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Types of Humor

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Comes from Greek eironeia, dissimulation; ignorance feigned to confound or provoke an antagonist characterizes Socratic irony (when one pretends to adopt an opponent's views in order to undermine or e
Verbal Irony
saying the opposite of what one means.
Dramatic Irony
occurs when the words or actions of a character carry meaning understood by the audience but not perceived by the character.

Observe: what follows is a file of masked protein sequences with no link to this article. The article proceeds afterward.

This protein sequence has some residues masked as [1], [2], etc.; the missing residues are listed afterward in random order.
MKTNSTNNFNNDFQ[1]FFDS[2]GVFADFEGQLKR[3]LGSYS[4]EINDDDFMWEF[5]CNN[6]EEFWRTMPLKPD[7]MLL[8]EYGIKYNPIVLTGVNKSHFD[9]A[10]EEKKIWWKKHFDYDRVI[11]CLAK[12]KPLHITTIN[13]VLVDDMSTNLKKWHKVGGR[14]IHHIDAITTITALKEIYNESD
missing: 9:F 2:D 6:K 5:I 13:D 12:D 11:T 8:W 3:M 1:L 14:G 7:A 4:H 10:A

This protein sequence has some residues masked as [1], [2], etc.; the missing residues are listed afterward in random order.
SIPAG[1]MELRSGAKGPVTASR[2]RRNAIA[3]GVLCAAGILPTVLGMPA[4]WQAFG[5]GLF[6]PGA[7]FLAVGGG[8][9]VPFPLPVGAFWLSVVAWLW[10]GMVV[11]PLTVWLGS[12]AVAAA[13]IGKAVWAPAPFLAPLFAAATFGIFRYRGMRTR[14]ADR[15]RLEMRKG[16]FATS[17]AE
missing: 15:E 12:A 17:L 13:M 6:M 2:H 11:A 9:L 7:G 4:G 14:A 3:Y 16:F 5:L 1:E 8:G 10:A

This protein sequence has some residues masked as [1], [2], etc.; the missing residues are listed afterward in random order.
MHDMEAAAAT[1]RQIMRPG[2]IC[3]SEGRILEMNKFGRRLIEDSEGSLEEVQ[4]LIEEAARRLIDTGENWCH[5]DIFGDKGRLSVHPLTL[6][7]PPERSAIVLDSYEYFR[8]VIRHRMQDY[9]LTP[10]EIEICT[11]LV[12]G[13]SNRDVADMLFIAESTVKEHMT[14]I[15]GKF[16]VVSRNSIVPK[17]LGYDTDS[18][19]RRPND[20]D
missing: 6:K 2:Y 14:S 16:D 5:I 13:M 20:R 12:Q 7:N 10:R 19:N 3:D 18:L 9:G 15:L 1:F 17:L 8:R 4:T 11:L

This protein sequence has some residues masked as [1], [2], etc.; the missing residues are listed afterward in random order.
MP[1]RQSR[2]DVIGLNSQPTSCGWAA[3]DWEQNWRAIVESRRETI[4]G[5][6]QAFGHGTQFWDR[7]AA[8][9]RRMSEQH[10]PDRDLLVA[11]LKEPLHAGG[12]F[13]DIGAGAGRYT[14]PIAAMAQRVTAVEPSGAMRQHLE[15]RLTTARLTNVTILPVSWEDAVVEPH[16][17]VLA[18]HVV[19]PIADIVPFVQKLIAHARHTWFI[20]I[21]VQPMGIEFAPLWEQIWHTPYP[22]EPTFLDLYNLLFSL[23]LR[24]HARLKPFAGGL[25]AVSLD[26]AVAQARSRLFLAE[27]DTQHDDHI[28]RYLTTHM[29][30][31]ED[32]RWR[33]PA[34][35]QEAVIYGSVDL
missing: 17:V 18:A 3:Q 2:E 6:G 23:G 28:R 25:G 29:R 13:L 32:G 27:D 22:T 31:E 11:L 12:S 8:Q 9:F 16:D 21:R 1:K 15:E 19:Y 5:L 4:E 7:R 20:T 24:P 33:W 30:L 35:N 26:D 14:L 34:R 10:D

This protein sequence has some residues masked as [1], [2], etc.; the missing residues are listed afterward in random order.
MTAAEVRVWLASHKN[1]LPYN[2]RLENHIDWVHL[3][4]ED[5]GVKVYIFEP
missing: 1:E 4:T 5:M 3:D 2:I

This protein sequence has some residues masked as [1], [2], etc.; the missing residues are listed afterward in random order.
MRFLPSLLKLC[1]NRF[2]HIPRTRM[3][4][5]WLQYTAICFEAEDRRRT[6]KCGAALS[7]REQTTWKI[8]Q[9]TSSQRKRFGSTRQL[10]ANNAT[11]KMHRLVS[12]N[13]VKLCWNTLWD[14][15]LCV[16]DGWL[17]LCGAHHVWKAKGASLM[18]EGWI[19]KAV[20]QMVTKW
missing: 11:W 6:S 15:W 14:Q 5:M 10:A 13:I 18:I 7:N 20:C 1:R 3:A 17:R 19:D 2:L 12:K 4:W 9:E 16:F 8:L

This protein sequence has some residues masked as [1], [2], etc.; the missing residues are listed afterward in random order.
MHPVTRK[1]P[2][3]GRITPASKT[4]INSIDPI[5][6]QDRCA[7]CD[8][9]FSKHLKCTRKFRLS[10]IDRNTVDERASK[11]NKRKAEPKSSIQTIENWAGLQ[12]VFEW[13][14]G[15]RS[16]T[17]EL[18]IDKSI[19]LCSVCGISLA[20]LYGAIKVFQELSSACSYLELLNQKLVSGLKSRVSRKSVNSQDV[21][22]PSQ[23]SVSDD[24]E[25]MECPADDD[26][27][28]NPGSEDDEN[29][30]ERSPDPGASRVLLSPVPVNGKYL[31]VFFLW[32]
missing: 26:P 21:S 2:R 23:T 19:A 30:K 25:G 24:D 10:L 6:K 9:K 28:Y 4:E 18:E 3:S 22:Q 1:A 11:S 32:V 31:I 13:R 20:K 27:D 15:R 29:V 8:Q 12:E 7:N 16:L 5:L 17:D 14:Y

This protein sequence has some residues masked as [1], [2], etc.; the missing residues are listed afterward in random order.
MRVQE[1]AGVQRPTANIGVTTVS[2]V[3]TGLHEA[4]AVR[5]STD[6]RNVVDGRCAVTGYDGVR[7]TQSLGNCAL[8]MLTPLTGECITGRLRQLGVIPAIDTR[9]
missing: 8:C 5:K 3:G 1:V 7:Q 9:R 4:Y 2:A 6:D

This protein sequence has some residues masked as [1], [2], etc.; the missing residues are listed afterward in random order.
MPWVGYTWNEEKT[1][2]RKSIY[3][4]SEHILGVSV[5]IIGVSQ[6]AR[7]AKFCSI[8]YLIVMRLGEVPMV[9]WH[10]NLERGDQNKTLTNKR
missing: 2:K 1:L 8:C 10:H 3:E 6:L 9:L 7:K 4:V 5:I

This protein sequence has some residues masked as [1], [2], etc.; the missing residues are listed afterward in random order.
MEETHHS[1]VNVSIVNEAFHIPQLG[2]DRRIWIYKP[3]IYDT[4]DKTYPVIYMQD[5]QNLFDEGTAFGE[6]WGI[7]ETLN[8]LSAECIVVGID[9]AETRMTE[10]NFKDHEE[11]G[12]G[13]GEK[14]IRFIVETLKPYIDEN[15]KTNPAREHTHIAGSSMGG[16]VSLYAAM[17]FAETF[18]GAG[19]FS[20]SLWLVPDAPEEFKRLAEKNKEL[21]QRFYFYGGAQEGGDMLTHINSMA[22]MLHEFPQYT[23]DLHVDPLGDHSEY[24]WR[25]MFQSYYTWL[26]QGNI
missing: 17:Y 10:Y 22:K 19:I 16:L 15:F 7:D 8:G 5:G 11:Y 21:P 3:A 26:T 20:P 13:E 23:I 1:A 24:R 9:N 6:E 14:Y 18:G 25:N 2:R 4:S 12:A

A piece that imitates and exaggerates the prominent features of another for comic effect or ridicule.
A play on words, typically involving words that sound alike but have different meanings.
Taunting, caustic, or cutting remark, generally ironic, but more mean-spirited.
The use of ridicule, sarcasm, irony, or parody to expose, attack, or deride human vices, follies, stupidities.
Intellectually compelling utterances, calculated to delight and surprise.